Constantius, western Augustus         Galerius, eastern Augustus
       Severus II, western Caesar     Maximinus II, eastern Caesar
                                                 The Second Tetrarchy
                                              (To go to those coins, click on the images)

Roman Coins of the Second Tetrarchy, 305-306 CE


The Second Tetrarchy: History. The Augusti (emperors) of the First Tetrarchy, Diocletian and Maximian, retired on May 1, 305. The Caesars Constantius and Galerius of the First Tetrarchy became the new Augusti and the title on their coins changed from Caesar to Augustus. New Caesars, Severus II and Maximinus II, were appointed, which began the "Second Tetrarchy" ("four rulers").  It ended with the death of Constantius in July 306. The Second Tetrarchy is defined by the reign of Constantius as Augustus. 

         The "Second Tetrarchy," May 1, 305 - July 306:
•  Augusti:  Constantius (in the west) and Galerius (in the east) 
•  Casears:  Severus II (in the west) and Maximinus II (in the east)  
•  Diocletian and Maximian retired "senior" Augusti

   Coins were issued for all six rulers. The coins for the retired augusti are discussed at the page "Abdication coins of Roman emperors Diocletian and Maximian." (Here is a page on coins of the First Tetrarchy.) 

What's new?  2020, March 20: Galerius HERCVLI VICTORI.  

The Second Tetrarchy: Coins.  The reign of Constantius as Augustus defines the Second Tetrarchy. His three co-rulers outlived him and after his death the complications introduced by the elevation of his son Constantine in July, and the usurpation of Maximian's son Maxentius in October ended the tetrarchal system.

Denominations issued include the:
•   follis, by far the most common denomination (below)
•   post-reform radiate, only at Alexandria and rare (below)
•   quarter-follis, only at Siscia (below and on its own page)
•   rare so-called "fractions" mostly from Trier, but a few from Rome (below and on their own page)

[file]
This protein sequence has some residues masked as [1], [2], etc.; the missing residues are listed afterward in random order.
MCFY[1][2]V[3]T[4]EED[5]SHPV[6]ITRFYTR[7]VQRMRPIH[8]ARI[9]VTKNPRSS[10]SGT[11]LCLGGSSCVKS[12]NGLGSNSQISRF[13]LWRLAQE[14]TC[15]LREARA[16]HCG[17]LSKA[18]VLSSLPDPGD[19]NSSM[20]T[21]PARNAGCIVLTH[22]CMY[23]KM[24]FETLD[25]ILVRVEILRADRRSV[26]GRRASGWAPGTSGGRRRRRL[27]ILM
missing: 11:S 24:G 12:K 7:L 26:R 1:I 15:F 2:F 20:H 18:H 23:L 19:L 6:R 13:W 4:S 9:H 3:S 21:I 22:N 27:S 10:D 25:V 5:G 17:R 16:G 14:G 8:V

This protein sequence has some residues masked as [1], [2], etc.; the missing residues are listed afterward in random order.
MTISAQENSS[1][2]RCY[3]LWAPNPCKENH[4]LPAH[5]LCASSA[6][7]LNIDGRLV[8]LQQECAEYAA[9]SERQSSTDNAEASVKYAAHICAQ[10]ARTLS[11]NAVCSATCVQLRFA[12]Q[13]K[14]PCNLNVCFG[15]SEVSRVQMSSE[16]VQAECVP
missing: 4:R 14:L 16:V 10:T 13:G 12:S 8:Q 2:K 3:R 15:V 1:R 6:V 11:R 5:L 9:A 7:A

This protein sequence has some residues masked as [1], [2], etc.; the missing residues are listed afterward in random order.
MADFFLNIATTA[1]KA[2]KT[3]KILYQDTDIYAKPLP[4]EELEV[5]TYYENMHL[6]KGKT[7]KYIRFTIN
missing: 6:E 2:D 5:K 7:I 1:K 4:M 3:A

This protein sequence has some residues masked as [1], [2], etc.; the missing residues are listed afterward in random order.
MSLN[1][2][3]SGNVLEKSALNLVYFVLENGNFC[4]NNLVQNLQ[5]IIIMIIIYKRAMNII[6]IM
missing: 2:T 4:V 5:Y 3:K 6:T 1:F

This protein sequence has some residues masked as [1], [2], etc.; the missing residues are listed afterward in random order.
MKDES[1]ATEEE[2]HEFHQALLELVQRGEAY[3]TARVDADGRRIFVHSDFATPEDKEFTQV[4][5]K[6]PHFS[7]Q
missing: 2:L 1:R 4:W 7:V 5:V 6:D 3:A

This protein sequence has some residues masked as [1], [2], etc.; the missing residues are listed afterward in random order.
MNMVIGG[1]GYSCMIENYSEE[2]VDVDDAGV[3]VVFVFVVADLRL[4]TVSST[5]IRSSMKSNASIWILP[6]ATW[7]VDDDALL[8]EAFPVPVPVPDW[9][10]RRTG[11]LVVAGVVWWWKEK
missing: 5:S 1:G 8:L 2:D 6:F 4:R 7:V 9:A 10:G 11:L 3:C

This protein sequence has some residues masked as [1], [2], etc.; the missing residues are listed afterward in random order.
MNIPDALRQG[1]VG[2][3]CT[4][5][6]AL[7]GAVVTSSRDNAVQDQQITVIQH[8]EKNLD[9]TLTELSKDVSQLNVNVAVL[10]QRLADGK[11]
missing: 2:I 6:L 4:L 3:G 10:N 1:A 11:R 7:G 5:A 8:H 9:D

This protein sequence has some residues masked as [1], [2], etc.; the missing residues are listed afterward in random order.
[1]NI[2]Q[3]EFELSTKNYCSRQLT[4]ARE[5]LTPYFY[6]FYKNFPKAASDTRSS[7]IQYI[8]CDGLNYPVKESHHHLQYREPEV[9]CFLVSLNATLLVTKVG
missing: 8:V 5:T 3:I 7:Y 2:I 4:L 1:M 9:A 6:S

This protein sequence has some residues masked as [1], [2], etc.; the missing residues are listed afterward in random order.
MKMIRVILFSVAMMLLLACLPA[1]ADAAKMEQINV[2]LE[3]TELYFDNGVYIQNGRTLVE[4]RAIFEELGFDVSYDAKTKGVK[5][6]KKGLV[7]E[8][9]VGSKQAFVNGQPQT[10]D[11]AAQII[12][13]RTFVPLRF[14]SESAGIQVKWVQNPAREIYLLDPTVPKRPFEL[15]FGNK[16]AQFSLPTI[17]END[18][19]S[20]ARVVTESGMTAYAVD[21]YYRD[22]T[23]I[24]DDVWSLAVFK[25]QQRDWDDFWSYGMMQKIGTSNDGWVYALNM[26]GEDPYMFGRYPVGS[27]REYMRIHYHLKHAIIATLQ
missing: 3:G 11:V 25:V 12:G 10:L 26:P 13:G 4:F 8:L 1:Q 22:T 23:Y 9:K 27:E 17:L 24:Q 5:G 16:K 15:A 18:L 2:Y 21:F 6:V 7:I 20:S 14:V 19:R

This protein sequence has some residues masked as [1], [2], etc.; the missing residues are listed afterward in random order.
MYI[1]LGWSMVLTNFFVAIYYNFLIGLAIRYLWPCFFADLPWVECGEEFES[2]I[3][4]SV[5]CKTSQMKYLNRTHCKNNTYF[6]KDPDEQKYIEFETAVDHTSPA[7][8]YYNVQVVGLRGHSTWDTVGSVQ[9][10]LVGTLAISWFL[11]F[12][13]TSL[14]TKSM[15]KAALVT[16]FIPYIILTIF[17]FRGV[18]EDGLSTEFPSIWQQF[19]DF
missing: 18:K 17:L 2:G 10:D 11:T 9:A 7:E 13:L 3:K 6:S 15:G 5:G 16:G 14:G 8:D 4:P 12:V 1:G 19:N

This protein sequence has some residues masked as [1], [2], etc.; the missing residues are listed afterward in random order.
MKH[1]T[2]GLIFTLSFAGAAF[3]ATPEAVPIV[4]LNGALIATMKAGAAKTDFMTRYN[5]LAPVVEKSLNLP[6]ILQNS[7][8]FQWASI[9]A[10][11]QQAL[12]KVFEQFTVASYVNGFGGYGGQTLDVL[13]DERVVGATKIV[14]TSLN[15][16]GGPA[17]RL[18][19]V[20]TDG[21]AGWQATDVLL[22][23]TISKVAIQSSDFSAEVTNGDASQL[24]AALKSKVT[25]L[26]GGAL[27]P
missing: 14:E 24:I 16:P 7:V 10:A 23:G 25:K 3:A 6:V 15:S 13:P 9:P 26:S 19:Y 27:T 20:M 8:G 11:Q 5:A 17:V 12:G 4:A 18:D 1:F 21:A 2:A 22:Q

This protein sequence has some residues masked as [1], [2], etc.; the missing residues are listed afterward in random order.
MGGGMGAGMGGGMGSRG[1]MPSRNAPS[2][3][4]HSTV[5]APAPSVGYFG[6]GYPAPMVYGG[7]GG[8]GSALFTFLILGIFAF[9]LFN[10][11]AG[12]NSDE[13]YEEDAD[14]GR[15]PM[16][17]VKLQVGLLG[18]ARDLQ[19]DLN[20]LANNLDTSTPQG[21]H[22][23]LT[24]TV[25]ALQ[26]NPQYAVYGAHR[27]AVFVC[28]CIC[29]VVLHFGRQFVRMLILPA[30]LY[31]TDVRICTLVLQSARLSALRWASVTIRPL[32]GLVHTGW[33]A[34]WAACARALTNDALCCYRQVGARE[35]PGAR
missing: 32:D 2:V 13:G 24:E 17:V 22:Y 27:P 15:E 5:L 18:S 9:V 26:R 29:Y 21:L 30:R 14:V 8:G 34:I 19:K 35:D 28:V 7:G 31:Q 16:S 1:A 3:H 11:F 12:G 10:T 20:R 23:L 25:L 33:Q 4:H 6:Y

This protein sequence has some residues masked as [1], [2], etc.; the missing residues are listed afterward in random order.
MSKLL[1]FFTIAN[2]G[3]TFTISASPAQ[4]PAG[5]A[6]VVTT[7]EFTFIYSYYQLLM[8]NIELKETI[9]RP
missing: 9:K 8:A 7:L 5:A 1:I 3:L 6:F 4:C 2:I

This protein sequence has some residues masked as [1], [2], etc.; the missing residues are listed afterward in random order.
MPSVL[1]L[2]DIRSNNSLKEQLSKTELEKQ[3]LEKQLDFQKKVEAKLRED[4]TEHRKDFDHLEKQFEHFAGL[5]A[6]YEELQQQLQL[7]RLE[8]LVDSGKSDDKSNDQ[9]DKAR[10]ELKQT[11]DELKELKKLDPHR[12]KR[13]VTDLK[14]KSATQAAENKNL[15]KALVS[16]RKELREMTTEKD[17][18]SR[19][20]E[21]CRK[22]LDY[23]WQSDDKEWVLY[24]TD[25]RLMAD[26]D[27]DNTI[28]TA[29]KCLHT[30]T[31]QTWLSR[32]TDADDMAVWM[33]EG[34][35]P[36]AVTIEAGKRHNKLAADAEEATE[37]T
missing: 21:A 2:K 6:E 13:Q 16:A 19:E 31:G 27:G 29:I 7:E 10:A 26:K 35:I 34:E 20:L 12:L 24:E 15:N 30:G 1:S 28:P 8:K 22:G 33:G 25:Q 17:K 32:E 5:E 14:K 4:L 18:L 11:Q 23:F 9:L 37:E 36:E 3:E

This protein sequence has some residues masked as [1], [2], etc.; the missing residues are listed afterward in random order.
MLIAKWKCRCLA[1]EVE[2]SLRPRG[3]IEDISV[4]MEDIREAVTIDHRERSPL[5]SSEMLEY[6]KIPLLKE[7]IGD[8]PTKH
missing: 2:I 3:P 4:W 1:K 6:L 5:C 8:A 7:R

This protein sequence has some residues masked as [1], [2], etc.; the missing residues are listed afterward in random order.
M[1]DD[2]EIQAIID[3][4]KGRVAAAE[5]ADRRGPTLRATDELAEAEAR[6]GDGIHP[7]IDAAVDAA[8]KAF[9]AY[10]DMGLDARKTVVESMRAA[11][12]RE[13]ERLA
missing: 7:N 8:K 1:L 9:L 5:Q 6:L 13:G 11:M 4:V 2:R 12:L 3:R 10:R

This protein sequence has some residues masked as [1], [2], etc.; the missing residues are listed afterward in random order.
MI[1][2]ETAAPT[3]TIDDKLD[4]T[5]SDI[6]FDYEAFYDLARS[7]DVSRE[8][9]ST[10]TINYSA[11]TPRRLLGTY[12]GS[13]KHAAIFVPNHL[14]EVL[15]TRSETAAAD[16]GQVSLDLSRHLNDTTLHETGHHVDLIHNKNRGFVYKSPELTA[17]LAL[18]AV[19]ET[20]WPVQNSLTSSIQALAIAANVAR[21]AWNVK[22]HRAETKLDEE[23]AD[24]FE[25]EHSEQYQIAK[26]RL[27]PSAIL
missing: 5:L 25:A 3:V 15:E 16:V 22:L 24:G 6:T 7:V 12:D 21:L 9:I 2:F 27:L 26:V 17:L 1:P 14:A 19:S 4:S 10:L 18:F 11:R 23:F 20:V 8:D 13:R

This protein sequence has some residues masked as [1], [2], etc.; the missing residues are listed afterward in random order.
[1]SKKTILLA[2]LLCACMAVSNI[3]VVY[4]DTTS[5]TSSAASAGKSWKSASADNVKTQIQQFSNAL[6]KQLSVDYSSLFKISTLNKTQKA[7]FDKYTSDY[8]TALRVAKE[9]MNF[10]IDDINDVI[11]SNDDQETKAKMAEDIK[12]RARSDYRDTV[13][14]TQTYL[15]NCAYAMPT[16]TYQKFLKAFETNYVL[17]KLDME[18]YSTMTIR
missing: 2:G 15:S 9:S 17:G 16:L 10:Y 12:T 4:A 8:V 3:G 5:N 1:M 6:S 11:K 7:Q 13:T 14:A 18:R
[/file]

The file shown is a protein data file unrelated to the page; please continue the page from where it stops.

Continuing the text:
•   silver argenteus, rare and soon to be discontinued  (below and on its own page
•   gold aureus, rare and very expensive (Gold will not be discussed further on this page)

Sections below:
•  The next coins on this page are the new types of folles.
•  Then there is a short survey of the other denominations (with links to pages about them).
•  Then the types of folles continued from the First Tetrarchy are listed and discussed.
•  A few more folles of types previously discussed.
•  History: After the end of the Second Tetrarchy.
Another page covers
•  Dating coins. A page on how coins are attributed to the time of the Second Tetrarchy. 



Folles. There were 14 active mints. Some minted only the previous GENIO POPVLI ROMANI type from the First Tetrarchy and others issued new types. A list of mints and the types they issued is far below. Retirement types for Diocletian and Maximian are not included (They have their own page).

New types listed (and illustrated below. Types continued from the First Tetrarchy are further below):  


•  Four new types with FIDES MILITVM, only for the Augusti Constantius and Galerius (Here)
   FIDES MILITVM, Fides seated left with standard in each hand, at Ticinum and Aquileia (Here)
   FIDES MILITVM, Fides standing left with standard in each hand, at Ticinum (Here)

   FIDES MILITVM AVGG ET CAESS NN, Fides seated with a standard in each hand, at Aquileia (Here)
   FIDES MILITVM AVGG ET CAESS NN, Fides standing with a standard in each hand, at Aquileia (Here)


•  Three new types with VIRTVS (Here)
   VIRTVS AVGG ET CAESS NN, Mars advancing right with spear and trophy over shoulder, only for the Caesars Severus II and Maximinus II. (Here) [later for Constantine as Caesar at Ticinum]  (Here)
   VIRTVS AVGG ET CAESS NN, Prince standing left with captive at feet left, holding small Victory and spear and shield, only for the Caesars and only at Aquileia [later for Constantine as Caesar at Ticinum] (not illustrated)

   VIRTVS AVGG ET CAESS NN, horseman riding right, spearing a foe, for all four rulers at Aquileia (Here) [and later for Constantine as Caesar and Severus II as Augustus]

•  PERPETVITAS AVGG, Roma seated left, helmeted, only for Severus II at Alexandria. (Here)

•  Two very similar Concordia types
    CONCORD IMPERII, Concordia standing front, only for Maximinus II at Alexandria. (Here)
    CONCORDIA IMPERII, Concordia standing front, only for three Caesars, Severus II, Maximinus II, and Constantine, at Siscia. (Here)


 
FIDES MILITVM.  There are four new types with FIDES MILITVM issued for the new Augusti, Constantius and Galerius, but not for the Caesars, at Ticinum and Aquileia. 


Constantius as Augustus
28 mm. 10.38 grams.
IMP C CONSTANTIVS PF AVG
Laureate head right

FIDES MILITVM
Fides seated left holding standard in each hand.
S T in exergue.
RIC Ticinum 55a "c. 305".

Fides types were issued only for the Augusti and only at Ticinum and Aquileia.

(An example for Galerius)

Galerius as Augustus
29 mm. 10.21 grams.
IMP MAXIMIANVS PF AVG
Laureate head right
FIDES MILITVM, Fides standing left with standard in each hand